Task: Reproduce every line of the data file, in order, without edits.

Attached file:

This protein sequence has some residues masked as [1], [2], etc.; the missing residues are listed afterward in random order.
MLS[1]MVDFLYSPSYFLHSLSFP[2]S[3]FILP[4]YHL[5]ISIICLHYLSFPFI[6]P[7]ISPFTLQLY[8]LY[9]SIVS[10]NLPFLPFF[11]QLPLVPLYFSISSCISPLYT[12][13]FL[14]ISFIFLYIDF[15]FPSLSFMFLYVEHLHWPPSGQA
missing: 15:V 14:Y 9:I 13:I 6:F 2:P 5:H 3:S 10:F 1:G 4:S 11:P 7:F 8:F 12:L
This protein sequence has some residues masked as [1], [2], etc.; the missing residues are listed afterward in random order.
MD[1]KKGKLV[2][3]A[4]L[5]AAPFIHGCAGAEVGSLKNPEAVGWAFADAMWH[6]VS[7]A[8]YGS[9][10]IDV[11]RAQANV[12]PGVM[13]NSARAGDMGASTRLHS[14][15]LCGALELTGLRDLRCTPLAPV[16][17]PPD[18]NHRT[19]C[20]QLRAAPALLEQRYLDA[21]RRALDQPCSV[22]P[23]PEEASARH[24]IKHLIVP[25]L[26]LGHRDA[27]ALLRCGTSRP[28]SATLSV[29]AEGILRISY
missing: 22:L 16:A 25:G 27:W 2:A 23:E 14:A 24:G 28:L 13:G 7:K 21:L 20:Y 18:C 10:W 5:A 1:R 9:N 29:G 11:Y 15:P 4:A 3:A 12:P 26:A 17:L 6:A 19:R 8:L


This protein sequence has some residues masked as [1], [2], etc.; the missing residues are listed afterward in random order.
MLS[1]MVDFLYSPSYFLHSLSFP[2]S[3]FILP[4]YHL[5]ISIICLHYLSFPFI[6]P[7]ISPFTLQLY[8]LY[9]SIVS[10]NLPFLPFF[11]QLPLVPLYFSISSCISPLYT[12][13]FL[14]ISFIFLYIDF[15]FPSLSFMFLYVEHLHWPPSGQA
missing: 15:V 14:Y 9:I 13:I 6:F 2:P 5:H 3:S 10:F 1:G 4:S 11:P 7:F 8:F 12:L
This protein sequence has some residues masked as [1], [2], etc.; the missing residues are listed afterward in random order.
MD[1]KKGKLV[2][3]A[4]L[5]AAPFIHGCAGAEVGSLKNPEAVGWAFADAMWH[6]VS[7]A[8]YGS[9][10]IDV[11]RAQANV[12]PGVM[13]NSARAGDMGASTRLHS[14][15]LCGALELTGLRDLRCTPLAPV[16][17]PPD[18]NHRT[19]C[20]QLRAAPALLEQRYLDA[21]RRALDQPCSV[22]P[23]PEEASARH[24]IKHLIVP[25]L[26]LGHRDA[27]ALLRCGTSRP[28]SATLSV[29]AEGILRISY
missing: 22:L 16:A 25:G 27:W 2:A 23:E 14:A 24:G 28:L 13:G 7:K 21:L 20:Y 18:C 10:W 5:A 1:R 9:N 29:G 11:Y 15:P 4:A 3:A 12:P 26:A 17:L 6:A 19:R 8:L